Australian journalist Peter Greste has called on Egyptian President Abdel Fattah el-Sisi to do what he promised and pardon his innocent Al Jazeera colleagues, who are back behind bars.
Greste said on Sunday he felt sick to his stomach after a Cairo court sentenced him, Canadian-Egyptian journalist Mohammed Fahmy and Egyptian producer Baher Mohammed to three years in prison for broadcasting false news.
Their retrial came after an appeals court last year overturned their initial sentences of seven years’ prison for Greste and Fahmy and 10 years for Mohammed on charges including supporting a banned terrorist group.
Greste was deported in February and tried in absentia while his two colleagues were out on bail in Egypt.
A deeply disappointed Greste told reporters in Sydney the trial was politically motivated and there was no evidence to support the allegations.
“President el-Sisi now has an opportunity to undo that injustice, to correct that injustice,” he said.
“The eyes of the world are on Egypt … it is now up to President el-Sisi to do what he said he would do from the outset, and that is pardon us if we were ever convicted.”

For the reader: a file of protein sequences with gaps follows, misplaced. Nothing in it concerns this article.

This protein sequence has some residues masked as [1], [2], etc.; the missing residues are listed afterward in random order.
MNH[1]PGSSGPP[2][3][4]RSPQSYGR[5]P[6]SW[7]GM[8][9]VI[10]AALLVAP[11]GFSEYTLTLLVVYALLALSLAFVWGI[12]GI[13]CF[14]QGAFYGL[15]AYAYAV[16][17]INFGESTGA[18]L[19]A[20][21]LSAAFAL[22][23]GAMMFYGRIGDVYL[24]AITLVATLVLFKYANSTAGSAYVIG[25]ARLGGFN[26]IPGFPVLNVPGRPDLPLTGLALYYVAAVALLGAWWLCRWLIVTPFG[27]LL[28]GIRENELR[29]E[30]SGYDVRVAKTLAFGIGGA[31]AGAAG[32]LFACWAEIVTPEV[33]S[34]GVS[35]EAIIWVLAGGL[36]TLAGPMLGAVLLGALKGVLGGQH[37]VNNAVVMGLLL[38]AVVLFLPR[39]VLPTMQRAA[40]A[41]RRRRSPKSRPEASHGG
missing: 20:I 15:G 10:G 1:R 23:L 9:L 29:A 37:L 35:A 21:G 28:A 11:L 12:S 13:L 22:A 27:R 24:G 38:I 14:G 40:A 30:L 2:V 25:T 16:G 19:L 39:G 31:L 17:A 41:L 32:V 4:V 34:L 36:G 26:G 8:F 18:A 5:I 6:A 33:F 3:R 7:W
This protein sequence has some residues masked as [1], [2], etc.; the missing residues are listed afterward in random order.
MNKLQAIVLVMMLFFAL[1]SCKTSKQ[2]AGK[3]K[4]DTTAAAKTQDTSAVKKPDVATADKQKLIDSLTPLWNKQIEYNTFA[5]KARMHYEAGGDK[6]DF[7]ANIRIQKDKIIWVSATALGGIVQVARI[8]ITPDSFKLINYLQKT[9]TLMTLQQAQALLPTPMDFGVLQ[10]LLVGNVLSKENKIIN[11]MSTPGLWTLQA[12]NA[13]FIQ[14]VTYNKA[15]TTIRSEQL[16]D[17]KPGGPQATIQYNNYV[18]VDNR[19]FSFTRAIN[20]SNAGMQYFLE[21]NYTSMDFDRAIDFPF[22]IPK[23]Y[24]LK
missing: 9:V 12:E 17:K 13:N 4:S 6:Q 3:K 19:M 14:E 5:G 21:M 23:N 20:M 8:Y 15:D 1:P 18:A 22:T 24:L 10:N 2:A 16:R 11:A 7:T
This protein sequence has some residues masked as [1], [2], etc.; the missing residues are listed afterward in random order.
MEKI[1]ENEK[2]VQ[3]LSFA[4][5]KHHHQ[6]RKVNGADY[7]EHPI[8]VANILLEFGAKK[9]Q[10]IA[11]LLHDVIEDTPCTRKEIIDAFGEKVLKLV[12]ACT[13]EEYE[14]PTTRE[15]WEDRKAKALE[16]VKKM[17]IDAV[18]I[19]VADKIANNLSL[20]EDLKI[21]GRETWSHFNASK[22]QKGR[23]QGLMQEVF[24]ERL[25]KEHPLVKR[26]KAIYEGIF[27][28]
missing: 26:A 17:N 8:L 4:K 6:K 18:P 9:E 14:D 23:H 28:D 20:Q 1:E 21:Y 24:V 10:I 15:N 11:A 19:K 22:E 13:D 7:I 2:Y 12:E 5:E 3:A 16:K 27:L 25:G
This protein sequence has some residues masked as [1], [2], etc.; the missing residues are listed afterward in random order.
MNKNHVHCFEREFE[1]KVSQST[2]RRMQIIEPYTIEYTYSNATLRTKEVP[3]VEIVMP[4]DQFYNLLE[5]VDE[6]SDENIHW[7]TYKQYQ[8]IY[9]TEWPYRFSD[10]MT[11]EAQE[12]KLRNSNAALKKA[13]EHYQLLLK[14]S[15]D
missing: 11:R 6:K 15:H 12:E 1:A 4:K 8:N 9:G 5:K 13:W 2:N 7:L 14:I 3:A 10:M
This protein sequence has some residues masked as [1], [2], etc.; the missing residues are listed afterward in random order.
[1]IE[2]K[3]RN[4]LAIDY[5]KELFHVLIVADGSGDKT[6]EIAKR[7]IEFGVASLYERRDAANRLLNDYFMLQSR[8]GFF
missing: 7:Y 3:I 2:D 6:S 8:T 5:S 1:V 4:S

The men were charged with airing falsified footage intended to damage national security and with being part of ousted president Mohammed Morsi’s Muslim Brotherhood, which is considered a terrorist organisation, in 2013.
Amal Clooney, a high-profile human rights lawyer representing Fahmy, said the conviction of the three “sends a dangerous message” and there was no evidence to sustain any of the charges.
Greste said the case extended beyond the trio, to freedom of the press, the law and democracy in Egypt.
He called on governments, diplomats and the public to continue the online fight for justice.
Foreign Minister Julie Bishop issued a statement after the verdict on Saturday night, promising to continue to pursue all diplomatic avenues with her Egyptian counterpart to clear Greste’s name.
Opposition Leader Bill Shorten described the sentence as “outrageous”.
“My thoughts are not only with him and his family, but his two journalistic colleagues in Egypt,” he told reporters in Brisbane.
The Australian journalists’ union the MEAA said it was appalled and outraged at the sentence.
“While journalists continue to be attacked for their journalism, there can be no press freedom in Egypt.”
While Greste’s thoughts were with his jailed colleagues, facing time in solitary confinement without access to family or lawyers, he noted the verdict made it almost impossible for him to continue as a foreign correspondent.
He had a criminal record, he couldn’t travel to any country that had an extradition treaty with Egypt and if he left Australia, he risked being arrested on an international warrant.